Notice of Intent To Repatriate Cultural Items: Mount Holyoke College Art Museum, South Hadley, MA, 8216-8217 [2016-03411]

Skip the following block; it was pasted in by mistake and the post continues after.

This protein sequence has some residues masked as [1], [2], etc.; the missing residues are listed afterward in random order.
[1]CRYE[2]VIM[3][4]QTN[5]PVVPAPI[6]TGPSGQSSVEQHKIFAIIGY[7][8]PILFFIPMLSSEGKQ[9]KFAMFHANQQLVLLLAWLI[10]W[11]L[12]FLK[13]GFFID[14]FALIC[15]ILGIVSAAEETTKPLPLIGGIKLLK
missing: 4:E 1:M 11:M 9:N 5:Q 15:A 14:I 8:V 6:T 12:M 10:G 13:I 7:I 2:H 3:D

Download as PDF 8216 Federal Register / Vol. 81, No. 32 / Thursday, February 18, 2016 / Notices with respect to U.S. endangered or threatened species for scientific purposes or enhancement of propagation or survival. Our regulations implementing section 10(a)(1)(A) of the Act for these permits are found at 50 CFR 17.22 for endangered wildlife species, 50 CFR 17.32 for threatened wildlife species, 50 CFR 17.62 for endangered plant species, and 50 CFR 17.72 for threatened plant species. Applications Available for Review and Comment We invite local, State, and Federal agencies and the public to comment on the following applications. Please refer to the permit number for the application when submitting comments. Documents and other information submitted with these applications are available for review by request from the Program Manager for Restoration and Endangered Species Classification at the address listed in the ADDRESSES section of this notice, subject to the requirements of the Privacy Act (5 U.S.C. 552a) and the Freedom of Information Act (5 U.S.C. 552). mstockstill on DSK4VPTVN1PROD with NOTICES Permit Number: TE–003483 Applicant: U.S. Geological Survey, Pacific Island Ecosystems Research Center, Hawaii National Park, Hawaii. The applicant requests a permit amendment to take (capture, band, mark, measure, weigh, collect blood samples, radio-tag, release, recapture, and search for and monitor nests) Hawaiian gallinule (Gallinula galeata sandvicensis) on the island of Oahu, and to increase the number of radio¯ tagged Hawai‘i ‘akepa (Loxops coccineus) and Hawai‘i creeper (Oreomystis mana) on the island of Hawaii, in conjunction with scientific research, for the purpose of enhancing the species’ survival. The permit currently covers the Laysan duck (Anas ¯ ¯ laysanensis), ‘akiapola‘au (Hemignathus munroi), ‘akeke’e (Loxops caeruleirostris), ‘akikiki (Oreomystis bairdi), puaiohi (Myadestes palmeri), ‘alae ke‘oke‘o or Hawaiian Coot (Fulica alai), ae‘o or Hawaiian Stilt (Himantopus mexicanus knudseni), and ¯ the ‘ope‘ape‘a or Hawaiian hoary bat (Lasiurus cinereus semotus). Permit Number: TE–012136 Applicant: Oregon Department of Environmental Quality, Hillsboro, Oregon. The applicant requests a permit renewal with changes to take (capture, handle, and release) Borax Lake chub (Gila boraxobius) in conjunction with surveys throughout the species’ range in Oregon for the purpose of enhancing its VerDate Sep<11>2014 19:03 Feb 17, 2016 Jkt 238001 survival. The permit currently covers the Lost River sucker (Deltistes luxatus) and the shortnose sucker (Chasmistes brevirostris). Applicant: Washington State University, Vancouver, Washington. The applicant requests a permit amendment to take (survey, capture, mark, and release) Fender’s blue butterfly (Icaricia icarioides fenderi) in conjunction with scientific research in Benton, Lane, Polk, Washington, and Yamhill Counties, Oregon, for the purpose of enhancing its survival. Permit Number: TE–27877B Applicant: Nathan L. Haan, Seattle, Washington. The applicant requests a permit amendment to take (captive rear adults) Taylor’s checkerspot butterflies (Euphydryas editha taylori), in conjunction with scientific research in Thurston County, Washington, for the purpose of enhancing its survival. Public Availability of Comments All comments and materials we receive in response to this request will be available for public inspection, by appointment, during normal business hours at the address listed in the ADDRESSES section. Before including your address, phone number, email address, or other personal identifying information in your comment, you should be aware that your entire comment—including your personal identifying information—may be made publicly available at any time. While you can ask us in your comment to withhold your personal identifying information from public review, we cannot guarantee that we will be able to do so. Authority We provide this notice under section 10 of the Act (16 U.S.C. 1531 et seq.). Dated: February 10, 2016. Stephen J. Zylstra, Acting, Regional Director, Pacific Region, U.S. Fish and Wildlife Service. [FR Doc. 2016–03302 Filed 2–17–16; 8:45 am] PO 00000 Frm 00044 Fmt 4703 Sfmt 4703 National Park Service [NPS–WASO–NAGPRA–20233; PPWOCRADN0–PCU00RP14.R50000] Permit Number: TE–101141 BILLING CODE 4333–15–P DEPARTMENT OF THE INTERIOR Notice of Intent To Repatriate Cultural Items: Mount Holyoke College Art Museum, South Hadley, MA National Park Service, Interior. Notice. AGENCY: ACTION: The Mount Holyoke College Art Museum, in consultation with the appropriate Indian tribes or Native Hawaiian organizations, has determined that the cultural item listed in this notice meets the definition of a sacred object and object of cultural patrimony. Lineal descendants or representatives of any Indian tribe or Native Hawaiian organization not identified in this notice that wish to claim this cultural item should submit a written request to the Mount Holyoke College Art Museum. If no additional claimants come forward, transfer of control of the cultural item to the lineal descendants, Indian tribes, or Native Hawaiian organizations stated in this notice may proceed. DATES: Lineal descendants or representatives of any Indian tribe or Native Hawaiian organization not identified in this notice that wish to claim this cultural item should submit a written request with information in support of the claim to the Mount Holyoke College Art Museum at the address in this notice by March 21, 2016. SUMMARY: Aaron F. Miller, NAGPRA Coordinator, Mount Holyoke College Art Museum, 50 College Street, South Hadley, MA 01075, telephone (413) 538–3394, email afmiller@ mtholyoke.edu. ADDRESSES: Notice is here given in accordance with the Native American Graves Protection and Repatriation Act (NAGPRA), 25 U.S.C. 3005, of the intent to repatriate a cultural item under the control of the Mount Holyoke College Art Museum that meets the definition of a sacred object and an object of cultural patrimony under 25 U.S.C. 3001. This notice is published as part of the National Park Service’s administrative responsibilities under NAGPRA, 25 U.S.C. 3003(d)(3). The determinations in this notice are the sole responsibility of the museum, institution, or Federal agency that has control of the Native American cultural item. The National Park Service is not responsible for the determinations in this notice. SUPPLEMENTARY INFORMATION: E:\FR\FM\18FEN1.SGM 18FEN1 Federal Register / Vol. 81, No. 32 / Thursday, February 18, 2016 / Notices History and Description of the Cultural Item In 2014, one cultural item was donated to the Mount Holyoke College Art Museum by the children of J. Donald Detenber, from Westborough, MA. Detenber was a collector and dealer in Native American objects, and it is unclear when and where he acquired the object. Detenber was most active in the 1980s and 1990s and purchased from various dealers and auction houses across the country. The sacred object/ object of cultural patrimony is a woven cotton sash. This type of textile was used primarily by the bride in the traditional Hopi wedding ceremony and can be seen in various photographs from the early 20th century. As part of the ceremony, cotton was collected from various members of the community and woven by a specific group of relatives. Another known use of these sashes is the Powamu Festival, centered on the seasonal planting of beans. One aspect of the ceremonies is the imitation of Katchinas (ancestral spirits). In some cases, men would don the sash to dress as female Katchina spirits or women in general. One such female Katchina is Angwusnasomtaka (Crow Mother), who is often represented with this type of sash. Based on the above definitions and a general knowledge of these objects being used in various types of ceremonies, there is a relationship of shared group identity that can be reasonably traced between the cultural item and the Hopi Tribe of Arizona. mstockstill on DSK4VPTVN1PROD with NOTICES Officials of the Mount Holyoke College Art Museum have determined that: • Pursuant to 25 U.S.C. 3001(3)(C), the one cultural item described above is a specific ceremonial objects needed by traditional Native American religious leaders for the practice of traditional Native American religions by their present-day adherents. • Pursuant to 25 U.S.C. 3001(3)(D), the one cultural item described above has ongoing historical, traditional, or cultural importance central to the Native American group or culture itself, rather than property owned by an individual. • Pursuant to 25 U.S.C. 3001(2), there is a relationship of shared group identity that can be reasonably traced between the sacred object and object of cultural patrimony and the Hopi Tribe of Arizona. 19:03 Feb 17, 2016 Jkt 238001 Dated: February 3, 2016. David Tarler, Acting Manager, National NAGPRA Program. [FR Doc. 2016–03411 Filed 2–17–16; 8:45 am] BILLING CODE 4312–50–P DEPARTMENT OF THE INTERIOR National Park Service [NPS–WASO–NAGPRA–20161; PPWOCRADN0–PCU00RP14.R50000] Notice of Inventory Completion: U.S. Department of Defense, Department of the Navy, Washington, DC National Park Service, Interior. Notice. AGENCY: ACTION: The U.S. Department of Defense, Department of the Navy (DoN) has completed an inventory of human remains, in consultation with the Aleut Corporation, representatives of the Aleut Repatriation Committee, and the Cultural Heritage Director of the Aleutian/Pribilof Islands Association, Inc., as agents for the Native Village of Atka, AK, and has determined that there is a cultural affiliation between the human remains and members of the Native Village of Atka. Lineal descendants or representatives of any Indian tribe or Native Hawaiian organization not identified in this notice that wish to request transfer of control of these human remains should submit a written request to the DoN. If no additional requestors come forward, transfer of control of the human remains to the lineal descendants, Indian tribes, or Native Hawaiian organizations stated in this notice may proceed. DATES: Lineal descendants or representatives of any Indian tribe or Native Hawaiian organization not SUMMARY: Determinations Made by the Mount Holyoke College Art Museum VerDate Sep<11>2014 Additional Requestors and Disposition Lineal descendants or representatives of any Indian tribe or Native Hawaiian organization not identified in this notice that wish to claim this cultural item should submit a written request with information in support of the claim to Aaron F. Miller, NAGPRA Coordinator, Mount Holyoke College Art Museum, 50 College Street, South Hadley, MA 01075, telephone (413) 538–3394, email afmiller@mtholyoke.edu, by March 21, 2016. After that date, if no additional claimants have come forward, transfer of control of the sacred object and object of cultural patrimony to the Hopi Tribe of Arizona may proceed. The Mount Holyoke College Art Museum is responsible for notifying the Hopi Tribe of Arizona that this notice has been published. PO 00000 Frm 00045 Fmt 4703 Sfmt 4703 8217 identified in this notice that wish to request transfer of control of these human remains should submit a written request with information in support of the request to the DoN at the address in this notice by March 21, 2016. ADDRESSES: Dr. Susan S. Hughes, Archaeologist, Department of the Navy, NAVFAC NW, 1101 Tautog Circle, Silverdale, WA 98315, telephone (360) 396–0083, email susan.s.hughes@ navy.mil. Notice is hereby given in accordance with the Native American Graves Protection and Repatriation Act (NAGPRA), 25 U.S.C. 3003, of the completion of an inventory of human remains under the control of the DoN. The human remains were removed from the island of Attu, AK, in the Aleutian Islands. This notice is published as part of the National Park Service’s administrative responsibilities under NAGPRA, 25 U.S.C. 3003(d)(3). The determinations in this notice are the sole responsibility of the museum, institution, or Federal agency that has control of the Native American human remains. The National Park Service is not responsible for the determinations in this notice. SUPPLEMENTARY INFORMATION: Consultation A detailed assessment of the human remains was made by the DoN professional staff in consultation with the Aleut Corporation, the Aleut Repatriation Committee, and the Cultural Heritage Director of the Aleutian/Pribilof Islands Association, Inc., as agents for the Native Village of Atka, AK. History and Description of the Remains In 1943, human remains representing, at minimum, one individual were removed from Attu Island, at the western end of the Aleutian Islands, AK. The human remains, a skull and associated mandible, came into the possession of William J. Madden II, Senior Medical Officer at the U.S. Naval Aerological Station, Attu, where they were used as an aid in the study of human skull anatomy. In a letter dated May 14, 1948, Dr. Madden states that the human remains were recovered by a civilian construction company while engaged in building a Coast Guard Station on Attu. A historic account of the Coast Guard construction of the Western Aleutian island chain (The Coast Guard at War: IV Loran Volume I Section III, Chapter 3) suggests that the skull may have come from an archeological site at Baxter Bay. After the Battle of Attu in the spring of 1943, a U.S.C.G. LORAN Station was E:\FR\FM\18FEN1.SGM 18FEN1